Only eleven of Emily Dickinson's poems were published prior to her death in 1886; the startling originality of her work doomed it to obscurity in her lifetime. Early posthumously published collections—some of them featuring liberally "edited" versions of the poems—did not fully and accurately represent Dickinson's bold experiments in prosody, her tragic vision, and the range of her intellectual and emotional explorations. Not until the 1955 publication of The Complete Poems of Emily Dickinson, a three-volume critical edition compiled by Thomas H. Johnson, were readers able for the first time to assess, understand, and appreciate the whole of Dickinson's extraordinary poetic genius.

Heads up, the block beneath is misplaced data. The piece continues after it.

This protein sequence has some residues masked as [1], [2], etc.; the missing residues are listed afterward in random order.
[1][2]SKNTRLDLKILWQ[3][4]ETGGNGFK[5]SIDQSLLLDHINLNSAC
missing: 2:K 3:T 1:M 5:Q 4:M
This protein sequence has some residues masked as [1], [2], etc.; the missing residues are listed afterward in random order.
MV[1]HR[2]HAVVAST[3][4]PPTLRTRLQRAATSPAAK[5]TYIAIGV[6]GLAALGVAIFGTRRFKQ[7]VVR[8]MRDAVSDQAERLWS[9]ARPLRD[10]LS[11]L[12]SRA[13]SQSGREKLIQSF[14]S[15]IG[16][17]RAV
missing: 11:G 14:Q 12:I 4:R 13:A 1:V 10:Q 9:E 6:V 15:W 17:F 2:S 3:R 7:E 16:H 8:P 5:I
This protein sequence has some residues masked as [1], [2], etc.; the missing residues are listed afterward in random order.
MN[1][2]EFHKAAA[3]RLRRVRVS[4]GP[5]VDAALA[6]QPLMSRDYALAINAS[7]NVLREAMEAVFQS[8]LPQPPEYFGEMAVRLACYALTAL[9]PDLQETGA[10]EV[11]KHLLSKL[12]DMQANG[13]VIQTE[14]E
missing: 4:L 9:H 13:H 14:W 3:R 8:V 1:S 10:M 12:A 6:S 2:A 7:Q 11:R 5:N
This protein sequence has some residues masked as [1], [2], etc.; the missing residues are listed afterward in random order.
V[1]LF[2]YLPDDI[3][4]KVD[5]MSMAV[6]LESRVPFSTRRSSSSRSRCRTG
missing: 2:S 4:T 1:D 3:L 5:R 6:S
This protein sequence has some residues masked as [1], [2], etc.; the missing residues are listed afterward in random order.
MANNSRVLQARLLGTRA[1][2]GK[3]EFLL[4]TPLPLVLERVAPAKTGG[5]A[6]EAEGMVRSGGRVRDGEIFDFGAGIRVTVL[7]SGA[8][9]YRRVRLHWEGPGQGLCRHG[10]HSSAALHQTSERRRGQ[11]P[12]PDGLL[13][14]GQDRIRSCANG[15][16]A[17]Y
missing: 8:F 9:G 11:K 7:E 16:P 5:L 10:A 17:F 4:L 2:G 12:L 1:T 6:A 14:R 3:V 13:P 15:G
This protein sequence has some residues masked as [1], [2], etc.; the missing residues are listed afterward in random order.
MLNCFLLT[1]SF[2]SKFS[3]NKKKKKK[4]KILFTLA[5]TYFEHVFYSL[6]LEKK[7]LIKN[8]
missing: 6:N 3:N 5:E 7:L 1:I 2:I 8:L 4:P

This book, a distillation of the three-volume Complete Poems, brings together the original texts of all 1,775 poems that Emily Dickinson wrote.
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